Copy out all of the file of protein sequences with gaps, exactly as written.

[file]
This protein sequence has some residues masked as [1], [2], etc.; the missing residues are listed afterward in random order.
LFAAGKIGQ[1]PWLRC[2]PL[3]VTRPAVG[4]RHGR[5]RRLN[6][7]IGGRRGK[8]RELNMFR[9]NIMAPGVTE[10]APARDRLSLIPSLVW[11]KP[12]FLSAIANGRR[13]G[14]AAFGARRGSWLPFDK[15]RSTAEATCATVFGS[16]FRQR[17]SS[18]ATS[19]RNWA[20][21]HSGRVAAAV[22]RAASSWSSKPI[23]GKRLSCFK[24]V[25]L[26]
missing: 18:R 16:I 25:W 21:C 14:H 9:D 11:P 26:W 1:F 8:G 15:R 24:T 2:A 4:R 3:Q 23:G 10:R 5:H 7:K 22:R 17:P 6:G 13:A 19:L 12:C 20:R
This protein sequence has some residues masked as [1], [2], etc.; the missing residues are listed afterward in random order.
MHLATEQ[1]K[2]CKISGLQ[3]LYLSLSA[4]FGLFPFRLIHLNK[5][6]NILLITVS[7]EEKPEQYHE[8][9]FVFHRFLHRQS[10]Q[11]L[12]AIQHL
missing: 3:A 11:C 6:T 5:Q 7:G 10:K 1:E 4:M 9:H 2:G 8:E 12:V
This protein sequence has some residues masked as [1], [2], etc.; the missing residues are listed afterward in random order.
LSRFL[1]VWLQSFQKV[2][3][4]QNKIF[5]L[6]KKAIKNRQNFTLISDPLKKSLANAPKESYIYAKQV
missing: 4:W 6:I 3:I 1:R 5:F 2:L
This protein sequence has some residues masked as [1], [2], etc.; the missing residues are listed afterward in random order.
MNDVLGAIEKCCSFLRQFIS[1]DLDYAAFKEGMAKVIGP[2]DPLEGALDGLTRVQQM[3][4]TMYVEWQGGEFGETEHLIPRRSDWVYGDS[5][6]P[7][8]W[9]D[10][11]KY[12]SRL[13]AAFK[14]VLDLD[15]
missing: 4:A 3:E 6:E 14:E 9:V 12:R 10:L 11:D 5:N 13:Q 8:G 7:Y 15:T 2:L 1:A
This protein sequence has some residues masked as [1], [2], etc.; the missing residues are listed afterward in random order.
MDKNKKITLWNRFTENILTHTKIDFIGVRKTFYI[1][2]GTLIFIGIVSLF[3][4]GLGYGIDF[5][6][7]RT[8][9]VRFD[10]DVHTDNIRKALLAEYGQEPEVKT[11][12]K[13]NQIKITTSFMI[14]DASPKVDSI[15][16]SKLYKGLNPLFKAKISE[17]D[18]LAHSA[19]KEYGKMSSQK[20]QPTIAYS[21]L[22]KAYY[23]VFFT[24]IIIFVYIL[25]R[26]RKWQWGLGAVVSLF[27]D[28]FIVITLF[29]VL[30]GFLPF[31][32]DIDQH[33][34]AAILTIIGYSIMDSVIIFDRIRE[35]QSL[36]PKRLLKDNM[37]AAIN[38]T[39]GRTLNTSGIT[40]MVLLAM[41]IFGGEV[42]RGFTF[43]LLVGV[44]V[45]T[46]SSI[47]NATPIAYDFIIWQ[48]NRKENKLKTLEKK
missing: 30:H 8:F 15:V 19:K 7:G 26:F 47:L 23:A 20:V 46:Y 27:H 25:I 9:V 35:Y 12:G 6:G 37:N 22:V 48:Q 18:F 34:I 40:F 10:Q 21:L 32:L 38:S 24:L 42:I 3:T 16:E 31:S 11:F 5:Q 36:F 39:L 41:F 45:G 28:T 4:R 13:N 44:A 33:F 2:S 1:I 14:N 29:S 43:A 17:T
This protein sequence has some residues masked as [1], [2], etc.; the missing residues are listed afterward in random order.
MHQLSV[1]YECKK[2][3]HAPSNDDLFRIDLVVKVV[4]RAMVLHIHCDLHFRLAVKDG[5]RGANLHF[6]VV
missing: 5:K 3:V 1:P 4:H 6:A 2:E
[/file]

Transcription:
This protein sequence has some residues masked as [1], [2], etc.; the missing residues are listed afterward in random order.
LFAAGKIGQ[1]PWLRC[2]PL[3]VTRPAVG[4]RHGR[5]RRLN[6][7]IGGRRGK[8]RELNMFR[9]NIMAPGVTE[10]APARDRLSLIPSLVW[11]KP[12]FLSAIANGRR[13]G[14]AAFGARRGSWLPFDK[15]RSTAEATCATVFGS[16]FRQR[17]SS[18]ATS[19]RNWA[20][21]HSGRVAAAV[22]RAASSWSSKPI[23]GKRLSCFK[24]V[25]L[26]
missing: 18:R 16:I 25:W 21:C 14:H 9:D 11:P 26:W 1:F 8:G 15:R 24:T 2:A 4:R 3:Q 23:G 10:R 5:H 7:K 22:R 17:P 6:G 13:A 19:L 12:C 20:R
This protein sequence has some residues masked as [1], [2], etc.; the missing residues are listed afterward in random order.
MHLATEQ[1]K[2]CKISGLQ[3]LYLSLSA[4]FGLFPFRLIHLNK[5][6]NILLITVS[7]EEKPEQYHE[8][9]FVFHRFLHRQS[10]Q[11]L[12]AIQHL
missing: 3:A 11:C 6:T 5:Q 7:G 10:K 1:E 4:M 9:H 2:G 8:E 12:V
This protein sequence has some residues masked as [1], [2], etc.; the missing residues are listed afterward in random order.
LSRFL[1]VWLQSFQKV[2][3][4]QNKIF[5]L[6]KKAIKNRQNFTLISDPLKKSLANAPKESYIYAKQV
missing: 4:W 6:I 3:I 1:R 5:F 2:L
This protein sequence has some residues masked as [1], [2], etc.; the missing residues are listed afterward in random order.
MNDVLGAIEKCCSFLRQFIS[1]DLDYAAFKEGMAKVIGP[2]DPLEGALDGLTRVQQM[3][4]TMYVEWQGGEFGETEHLIPRRSDWVYGDS[5][6]P[7][8]W[9]D[10][11]KY[12]SRL[13]AAFK[14]VLDLD[15]
missing: 4:A 3:E 6:E 14:E 9:V 12:R 10:L 11:D 5:N 13:Q 8:G 7:Y 15:T 2:L 1:A
This protein sequence has some residues masked as [1], [2], etc.; the missing residues are listed afterward in random order.
MDKNKKITLWNRFTENILTHTKIDFIGVRKTFYI[1][2]GTLIFIGIVSLF[3][4]GLGYGIDF[5][6][7]RT[8][9]VRFD[10]DVHTDNIRKALLAEYGQEPEVKT[11][12]K[13]NQIKITTSFMI[14]DASPKVDSI[15][16]SKLYKGLNPLFKAKISE[17]D[18]LAHSA[19]KEYGKMSSQK[20]QPTIAYS[21]L[22]KAYY[23]VFFT[24]IIIFVYIL[25]R[26]RKWQWGLGAVVSLF[27]D[28]FIVITLF[29]VL[30]GFLPF[31][32]DIDQH[33][34]AAILTIIGYSIMDSVIIFDRIRE[35]QSL[36]PKRLLKDNM[37]AAIN[38]T[39]GRTLNTSGIT[40]MVLLAM[41]IFGGEV[42]RGFTF[43]LLVGV[44]V[45]T[46]SSI[47]NATPIAYDFIIWQ[48]NRKENKLKTLEKK
missing: 30:H 8:F 15:V 19:K 7:G 26:F 47:L 23:A 20:V 46:Y 27:H 25:I 9:V 35:Y 12:G 6:G 37:N 22:V 48:Q 18:F 34:I 40:F 10:Q 21:L 32:L 38:S 24:L 42:I 3:T 16:E 31:S 11:F 5:Q 36:F 39:L 41:F 45:G 28:T 4:R 13:N 44:A 33:F 2:S 1:I 14:N 29:S 43:A 17:T
This protein sequence has some residues masked as [1], [2], etc.; the missing residues are listed afterward in random order.
MHQLSV[1]YECKK[2][3]HAPSNDDLFRIDLVVKVV[4]RAMVLHIHCDLHFRLAVKDG[5]RGANLHF[6]VV
missing: 5:K 3:V 1:P 4:H 6:A 2:E